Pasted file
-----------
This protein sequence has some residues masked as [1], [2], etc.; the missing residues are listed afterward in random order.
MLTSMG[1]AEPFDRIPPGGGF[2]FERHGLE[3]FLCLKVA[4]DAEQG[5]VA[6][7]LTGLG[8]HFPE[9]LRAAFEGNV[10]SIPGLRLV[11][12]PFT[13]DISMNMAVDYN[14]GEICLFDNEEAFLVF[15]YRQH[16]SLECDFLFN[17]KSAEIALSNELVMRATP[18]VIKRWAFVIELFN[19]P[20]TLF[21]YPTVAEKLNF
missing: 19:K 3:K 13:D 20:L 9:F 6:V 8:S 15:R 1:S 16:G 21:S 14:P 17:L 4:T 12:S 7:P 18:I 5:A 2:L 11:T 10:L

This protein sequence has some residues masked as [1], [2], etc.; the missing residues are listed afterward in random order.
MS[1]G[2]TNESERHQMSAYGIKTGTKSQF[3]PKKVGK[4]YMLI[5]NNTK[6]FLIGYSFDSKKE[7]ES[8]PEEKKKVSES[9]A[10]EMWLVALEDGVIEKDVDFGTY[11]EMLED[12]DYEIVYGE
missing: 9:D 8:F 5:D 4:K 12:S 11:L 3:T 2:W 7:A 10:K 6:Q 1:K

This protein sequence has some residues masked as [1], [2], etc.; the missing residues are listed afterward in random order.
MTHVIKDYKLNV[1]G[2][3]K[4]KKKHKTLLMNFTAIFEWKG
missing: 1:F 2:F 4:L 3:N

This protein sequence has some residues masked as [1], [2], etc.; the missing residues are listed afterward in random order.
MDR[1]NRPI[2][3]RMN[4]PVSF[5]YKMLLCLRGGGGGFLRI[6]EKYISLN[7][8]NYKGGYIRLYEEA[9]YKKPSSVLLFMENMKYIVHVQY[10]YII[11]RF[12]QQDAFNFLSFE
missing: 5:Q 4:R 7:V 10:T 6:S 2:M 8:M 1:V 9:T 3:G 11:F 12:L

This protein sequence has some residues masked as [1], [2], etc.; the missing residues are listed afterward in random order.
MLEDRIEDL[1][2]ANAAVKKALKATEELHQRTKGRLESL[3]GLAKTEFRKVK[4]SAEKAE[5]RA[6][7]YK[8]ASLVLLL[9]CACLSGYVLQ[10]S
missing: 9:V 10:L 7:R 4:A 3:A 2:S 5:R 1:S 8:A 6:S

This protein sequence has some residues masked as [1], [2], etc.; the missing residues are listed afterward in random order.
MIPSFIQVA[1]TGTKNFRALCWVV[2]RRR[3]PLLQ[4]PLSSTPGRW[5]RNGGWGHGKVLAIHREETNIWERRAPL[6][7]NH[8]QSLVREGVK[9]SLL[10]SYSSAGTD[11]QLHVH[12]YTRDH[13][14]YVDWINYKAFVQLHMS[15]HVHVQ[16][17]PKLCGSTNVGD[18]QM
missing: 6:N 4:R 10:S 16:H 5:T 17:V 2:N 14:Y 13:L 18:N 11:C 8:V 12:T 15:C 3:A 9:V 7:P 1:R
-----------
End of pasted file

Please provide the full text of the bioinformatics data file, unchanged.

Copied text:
This protein sequence has some residues masked as [1], [2], etc.; the missing residues are listed afterward in random order.
MLTSMG[1]AEPFDRIPPGGGF[2]FERHGLE[3]FLCLKVA[4]DAEQG[5]VA[6][7]LTGLG[8]HFPE[9]LRAAFEGNV[10]SIPGLRLV[11][12]PFT[13]DISMNMAVDYN[14]GEICLFDNEEAFLVF[15]YRQH[16]SLECDFLFN[17]KSAEIALSNELVMRATP[18]VIKRWAFVIELFN[19]P[20]TLF[21]YPTVAEKLNF
missing: 19:K 3:K 13:D 20:L 9:F 6:V 8:S 15:R 1:S 16:G 21:S 14:P 17:L 4:T 12:S 7:P 18:I 5:A 2:L 11:T 10:L

This protein sequence has some residues masked as [1], [2], etc.; the missing residues are listed afterward in random order.
MS[1]G[2]TNESERHQMSAYGIKTGTKSQF[3]PKKVGK[4]YMLI[5]NNTK[6]FLIGYSFDSKKE[7]ES[8]PEEKKKVSES[9]A[10]EMWLVALEDGVIEKDVDFGTY[11]EMLED[12]DYEIVYGE
missing: 9:D 8:F 5:D 4:K 12:S 11:L 3:T 2:W 7:A 10:K 6:Q 1:K

This protein sequence has some residues masked as [1], [2], etc.; the missing residues are listed afterward in random order.
MTHVIKDYKLNV[1]G[2][3]K[4]KKKHKTLLMNFTAIFEWKG
missing: 1:F 2:F 4:L 3:N

This protein sequence has some residues masked as [1], [2], etc.; the missing residues are listed afterward in random order.
MDR[1]NRPI[2][3]RMN[4]PVSF[5]YKMLLCLRGGGGGFLRI[6]EKYISLN[7][8]NYKGGYIRLYEEA[9]YKKPSSVLLFMENMKYIVHVQY[10]YII[11]RF[12]QQDAFNFLSFE
missing: 5:Q 4:R 7:V 10:T 6:S 2:M 8:M 1:V 9:T 3:G 11:F 12:L

This protein sequence has some residues masked as [1], [2], etc.; the missing residues are listed afterward in random order.
MLEDRIEDL[1][2]ANAAVKKALKATEELHQRTKGRLESL[3]GLAKTEFRKVK[4]SAEKAE[5]RA[6][7]YK[8]ASLVLLL[9]CACLSGYVLQ[10]S
missing: 9:V 10:L 7:R 4:A 3:A 2:S 5:R 1:S 8:A 6:S

This protein sequence has some residues masked as [1], [2], etc.; the missing residues are listed afterward in random order.
MIPSFIQVA[1]TGTKNFRALCWVV[2]RRR[3]PLLQ[4]PLSSTPGRW[5]RNGGWGHGKVLAIHREETNIWERRAPL[6][7]NH[8]QSLVREGVK[9]SLL[10]SYSSAGTD[11]QLHVH[12]YTRDH[13][14]YVDWINYKAFVQLHMS[15]HVHVQ[16][17]PKLCGSTNVGD[18]QM
missing: 6:N 4:R 10:S 16:H 5:T 17:V 2:N 14:Y 13:L 18:N 11:C 8:V 12:T 15:C 3:A 9:V 7:P 1:R